I just wanted to thank Smackdaddy and fryewe and the others who have pushed the thoughts on this sinking along in the face of some pretty hostile response from some forum members, and to thank Eric for some good answers to questions.
Some of those wanting to close the thread down think there is nothing to be learned. Why then are some of the most experienced people on the forum - whose who have sailed most and 'know' most - still think there is a need to learn from this incident?
Jim and others who have done this particular passage, Mexico
, all know that it is the longest passage, (or is St Helena - Caribbean) and often done reasonably early in the cruising life.
When I was doing it it gave me the heebie geebies. Right in about the middle of the passage the boat is 3,000nms from any mainland and still half that to some pin-prick of an island without marine facilities, even the closest shipping
lane is over 1,000nms away (China to Panama). Its the only time I have felt the real emensity of the earth. In the middle of a big, empty, vast ocean. I was at the wheel
(AP on) and just wondered what would happen if I fell over and broke my leg. The answer could well have been death from something so simple.
Fortunately the feeling left by the end of that watch, but the point is EVERYONE must feel it.
If everyone was lost
on Rebel Heart there would have been a Coronial (or other) investigation, but because, thankfully, everyone was saved the is no investigation except for the inquiring minds on some lame interweb forum. In my mind this thread is an excellent example of what we can do to educate the new people, the advanced sailors, and the ones who have been there done that... because none of us have 'been there' for everything.
The sick child, the family situation, and the voyage were difficulties enough without having to look at another situation. The decks.
In the dry climate of LA and San Diego
the minor leaking every time it rained would have appeared a small problem - "all boats leak". And the lack of good, deep, ocean passages for crew training
and boat "shakedown" - a term I hate - would have meant the deck
problem didn't show itself.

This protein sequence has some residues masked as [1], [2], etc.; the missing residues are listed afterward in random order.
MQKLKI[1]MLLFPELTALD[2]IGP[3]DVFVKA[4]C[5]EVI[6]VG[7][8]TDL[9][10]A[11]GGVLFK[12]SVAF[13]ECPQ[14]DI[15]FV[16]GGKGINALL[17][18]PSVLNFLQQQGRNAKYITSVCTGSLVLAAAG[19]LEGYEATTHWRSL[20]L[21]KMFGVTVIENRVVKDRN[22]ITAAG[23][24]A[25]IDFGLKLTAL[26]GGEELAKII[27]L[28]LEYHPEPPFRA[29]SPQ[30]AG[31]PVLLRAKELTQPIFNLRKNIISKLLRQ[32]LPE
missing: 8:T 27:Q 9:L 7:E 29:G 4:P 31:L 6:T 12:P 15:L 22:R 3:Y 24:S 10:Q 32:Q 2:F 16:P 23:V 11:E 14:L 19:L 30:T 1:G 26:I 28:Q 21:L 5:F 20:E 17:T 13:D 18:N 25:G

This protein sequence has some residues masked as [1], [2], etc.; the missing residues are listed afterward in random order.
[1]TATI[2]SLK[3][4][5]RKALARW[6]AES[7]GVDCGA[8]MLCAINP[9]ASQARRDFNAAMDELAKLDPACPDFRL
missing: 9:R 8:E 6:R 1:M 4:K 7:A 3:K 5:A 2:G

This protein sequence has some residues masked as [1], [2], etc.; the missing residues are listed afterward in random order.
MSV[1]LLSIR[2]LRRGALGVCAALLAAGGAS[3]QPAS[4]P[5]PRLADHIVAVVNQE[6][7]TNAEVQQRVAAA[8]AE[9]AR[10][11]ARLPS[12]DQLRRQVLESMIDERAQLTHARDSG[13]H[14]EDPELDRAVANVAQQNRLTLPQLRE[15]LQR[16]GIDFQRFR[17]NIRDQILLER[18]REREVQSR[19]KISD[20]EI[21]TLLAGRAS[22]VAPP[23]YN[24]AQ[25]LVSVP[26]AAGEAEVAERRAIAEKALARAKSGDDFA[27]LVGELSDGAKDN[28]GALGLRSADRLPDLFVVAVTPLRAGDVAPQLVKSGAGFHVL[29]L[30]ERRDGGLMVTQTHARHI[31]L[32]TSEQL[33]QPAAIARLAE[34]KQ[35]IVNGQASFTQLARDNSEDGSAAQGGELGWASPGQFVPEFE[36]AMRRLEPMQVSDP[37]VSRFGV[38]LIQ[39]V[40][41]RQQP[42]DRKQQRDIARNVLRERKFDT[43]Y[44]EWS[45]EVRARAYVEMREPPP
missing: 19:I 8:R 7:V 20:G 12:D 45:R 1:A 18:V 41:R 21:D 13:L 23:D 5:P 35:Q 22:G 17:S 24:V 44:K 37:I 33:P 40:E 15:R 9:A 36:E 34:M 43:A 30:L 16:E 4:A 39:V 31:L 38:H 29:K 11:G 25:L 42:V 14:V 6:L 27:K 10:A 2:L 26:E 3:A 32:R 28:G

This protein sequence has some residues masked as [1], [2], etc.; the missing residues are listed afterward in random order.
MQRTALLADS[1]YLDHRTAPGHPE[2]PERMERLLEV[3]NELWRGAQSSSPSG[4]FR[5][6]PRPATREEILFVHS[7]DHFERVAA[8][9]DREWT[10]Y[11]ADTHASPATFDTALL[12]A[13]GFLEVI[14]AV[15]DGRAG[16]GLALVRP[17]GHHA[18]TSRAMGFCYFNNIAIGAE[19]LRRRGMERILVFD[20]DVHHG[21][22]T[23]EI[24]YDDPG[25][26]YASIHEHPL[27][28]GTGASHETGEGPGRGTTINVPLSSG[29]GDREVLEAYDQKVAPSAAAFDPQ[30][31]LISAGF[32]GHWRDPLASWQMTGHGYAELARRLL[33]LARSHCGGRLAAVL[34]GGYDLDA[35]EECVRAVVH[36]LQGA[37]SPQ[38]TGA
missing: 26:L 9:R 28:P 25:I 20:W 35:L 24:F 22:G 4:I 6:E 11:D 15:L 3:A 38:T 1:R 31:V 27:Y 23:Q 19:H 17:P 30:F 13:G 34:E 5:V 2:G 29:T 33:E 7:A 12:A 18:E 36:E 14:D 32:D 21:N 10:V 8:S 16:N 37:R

If we think that there was that much water
coming through a rotted deck
each day whilst on a broad reach (not close hauled) then those little leaks must have been numerous, or extensive.
In the "quarter" argument Eric avoided answering, directly, where EXACTLY was the water
ingress. Actually two part question, where was it you tried to fix, and, were there others. He did say at the deck hull
joins, but only the "quarter" not where on the quarter. (it opens a myriad of questions: was the water going through the deck there or further forward and flowing under the teak
above the ply to the quarter?) This isnt a criticism of him as he was probably getting more than exasperated at the line of questioning and didnt see the relevance.
If theres a small constant infow every time a wave comes on deck, and the knowledge that the deck is teak
on ply, one may deduce after 900 miles that the boat may not last the full 3,000 miles! And then when a big bang happened and the in-flow increased to 70 gallons per day one would really begin to cast their mind back on the integrity of the whole untested deck.
As I said, I had the heeby geebies out about there (on the Galapagos
-Marquesas run), but my boat was sound, Nicolle was loving it and no children on board.
So yes, I think there is a lot we have learned, a lot of conjecture that has been useful to have, a lot of food
for thought for everyone from those who circumnavigated, or blown many of the oceans to those who have not bought their boat yet, and to even those who can't sail, and those dreamers who enjoy reading to exercise the muscles of their imagination.
We must all imagine likely and unlikely scenarios so we maybe better equipped to handle them when we are at sea... even if our voyage is only off the coast by 2 miles.... remember that man killed just last week in Long Island Sound
on a 3 hour cruise
So, once again thanks to those who have usefully added to this thread, and to Eric for his input. I feel we maybe all just a little bit safer for it.